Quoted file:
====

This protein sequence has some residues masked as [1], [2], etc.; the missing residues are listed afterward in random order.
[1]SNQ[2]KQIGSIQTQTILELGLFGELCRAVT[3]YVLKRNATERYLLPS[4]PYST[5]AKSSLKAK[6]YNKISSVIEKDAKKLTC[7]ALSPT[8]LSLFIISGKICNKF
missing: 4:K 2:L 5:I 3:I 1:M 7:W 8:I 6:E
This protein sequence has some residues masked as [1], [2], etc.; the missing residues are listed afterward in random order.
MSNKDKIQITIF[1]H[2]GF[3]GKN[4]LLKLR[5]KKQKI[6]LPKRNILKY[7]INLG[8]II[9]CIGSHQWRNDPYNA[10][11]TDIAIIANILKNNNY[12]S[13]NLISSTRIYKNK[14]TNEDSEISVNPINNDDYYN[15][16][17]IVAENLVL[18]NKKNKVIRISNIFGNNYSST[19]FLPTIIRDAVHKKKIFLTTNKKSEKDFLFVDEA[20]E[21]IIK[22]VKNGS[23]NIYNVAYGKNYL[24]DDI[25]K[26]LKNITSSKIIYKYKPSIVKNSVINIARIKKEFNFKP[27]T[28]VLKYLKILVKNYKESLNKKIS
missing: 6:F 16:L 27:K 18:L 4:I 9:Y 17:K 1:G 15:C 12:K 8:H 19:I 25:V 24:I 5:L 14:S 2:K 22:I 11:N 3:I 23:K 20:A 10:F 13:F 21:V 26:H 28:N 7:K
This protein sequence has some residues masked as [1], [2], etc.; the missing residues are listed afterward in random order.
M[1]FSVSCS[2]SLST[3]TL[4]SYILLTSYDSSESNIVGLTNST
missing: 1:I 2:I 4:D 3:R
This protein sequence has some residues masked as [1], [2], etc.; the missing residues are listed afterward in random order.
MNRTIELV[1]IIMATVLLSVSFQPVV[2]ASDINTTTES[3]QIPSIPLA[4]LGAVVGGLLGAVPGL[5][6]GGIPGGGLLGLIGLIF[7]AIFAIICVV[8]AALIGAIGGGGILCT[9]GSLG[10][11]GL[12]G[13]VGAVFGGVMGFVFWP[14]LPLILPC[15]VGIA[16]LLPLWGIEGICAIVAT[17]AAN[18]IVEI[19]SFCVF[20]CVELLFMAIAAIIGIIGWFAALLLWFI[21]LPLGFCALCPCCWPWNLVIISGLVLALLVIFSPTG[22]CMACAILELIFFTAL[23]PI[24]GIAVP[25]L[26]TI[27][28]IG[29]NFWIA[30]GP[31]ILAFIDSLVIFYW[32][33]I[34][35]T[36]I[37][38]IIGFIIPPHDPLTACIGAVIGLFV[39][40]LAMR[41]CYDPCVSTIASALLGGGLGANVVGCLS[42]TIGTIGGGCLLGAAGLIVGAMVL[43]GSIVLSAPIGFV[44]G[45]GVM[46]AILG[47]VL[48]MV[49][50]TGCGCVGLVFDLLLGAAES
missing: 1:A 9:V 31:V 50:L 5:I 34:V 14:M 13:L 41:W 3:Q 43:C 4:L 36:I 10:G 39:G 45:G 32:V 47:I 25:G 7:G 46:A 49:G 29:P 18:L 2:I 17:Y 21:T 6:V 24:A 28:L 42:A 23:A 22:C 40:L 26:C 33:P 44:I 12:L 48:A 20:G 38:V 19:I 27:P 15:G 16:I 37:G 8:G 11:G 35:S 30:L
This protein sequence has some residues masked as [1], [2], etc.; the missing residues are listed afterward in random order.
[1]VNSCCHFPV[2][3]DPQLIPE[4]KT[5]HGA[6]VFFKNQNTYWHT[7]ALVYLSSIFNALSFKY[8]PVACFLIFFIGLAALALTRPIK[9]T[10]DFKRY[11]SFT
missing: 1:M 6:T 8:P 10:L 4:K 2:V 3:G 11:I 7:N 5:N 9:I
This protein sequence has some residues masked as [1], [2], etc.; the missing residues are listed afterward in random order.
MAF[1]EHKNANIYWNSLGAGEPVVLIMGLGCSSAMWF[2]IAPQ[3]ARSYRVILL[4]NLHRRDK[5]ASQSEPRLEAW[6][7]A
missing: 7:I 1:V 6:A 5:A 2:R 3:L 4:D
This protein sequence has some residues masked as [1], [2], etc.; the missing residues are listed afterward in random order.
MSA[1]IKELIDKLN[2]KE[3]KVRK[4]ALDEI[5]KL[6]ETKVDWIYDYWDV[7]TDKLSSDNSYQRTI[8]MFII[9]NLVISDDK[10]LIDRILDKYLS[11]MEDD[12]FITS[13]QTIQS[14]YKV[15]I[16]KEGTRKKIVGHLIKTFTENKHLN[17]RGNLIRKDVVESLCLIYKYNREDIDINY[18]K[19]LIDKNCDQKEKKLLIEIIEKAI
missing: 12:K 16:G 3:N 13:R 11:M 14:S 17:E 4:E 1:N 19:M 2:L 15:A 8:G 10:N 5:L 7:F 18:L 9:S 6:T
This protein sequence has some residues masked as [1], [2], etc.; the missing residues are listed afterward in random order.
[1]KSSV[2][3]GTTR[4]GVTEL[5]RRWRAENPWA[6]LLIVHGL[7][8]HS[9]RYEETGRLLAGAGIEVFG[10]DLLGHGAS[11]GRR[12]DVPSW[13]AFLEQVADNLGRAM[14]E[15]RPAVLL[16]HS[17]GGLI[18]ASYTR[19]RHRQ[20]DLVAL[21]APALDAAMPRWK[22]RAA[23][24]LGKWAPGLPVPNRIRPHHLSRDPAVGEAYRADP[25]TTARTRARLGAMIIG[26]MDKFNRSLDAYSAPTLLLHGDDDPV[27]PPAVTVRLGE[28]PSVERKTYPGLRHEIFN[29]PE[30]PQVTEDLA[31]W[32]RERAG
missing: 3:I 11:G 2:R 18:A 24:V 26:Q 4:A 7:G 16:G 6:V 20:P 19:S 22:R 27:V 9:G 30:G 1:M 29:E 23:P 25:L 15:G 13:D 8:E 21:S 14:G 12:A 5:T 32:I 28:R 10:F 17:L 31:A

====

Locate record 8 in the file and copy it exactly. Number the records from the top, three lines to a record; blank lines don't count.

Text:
This protein sequence has some residues masked as [1], [2], etc.; the missing residues are listed afterward in random order.
[1]KSSV[2][3]GTTR[4]GVTEL[5]RRWRAENPWA[6]LLIVHGL[7][8]HS[9]RYEETGRLLAGAGIEVFG[10]DLLGHGAS[11]GRR[12]DVPSW[13]AFLEQVADNLGRAM[14]E[15]RPAVLL[16]HS[17]GGLI[18]ASYTR[19]RHRQ[20]DLVAL[21]APALDAAMPRWK[22]RAA[23][24]LGKWAPGLPVPNRIRPHHLSRDPAVGEAYRADP[25]TTARTRARLGAMIIG[26]MDKFNRSLDAYSAPTLLLHGDDDPV[27]PPAVTVRLGE[28]PSVERKTYPGLRHEIFN[29]PE[30]PQVTEDLA[31]W[32]RERAG
missing: 3:I 11:G 2:R 18:A 24:V 26:Q 4:A 7:G 16:G 6:V 20:P 19:S 22:R 27:V 9:G 30:G 1:M 29:E 23:P 25:L 15:G 13:D 8:E 21:S 14:G 12:A 5:T 32:I 28:R 10:F 17:L 31:A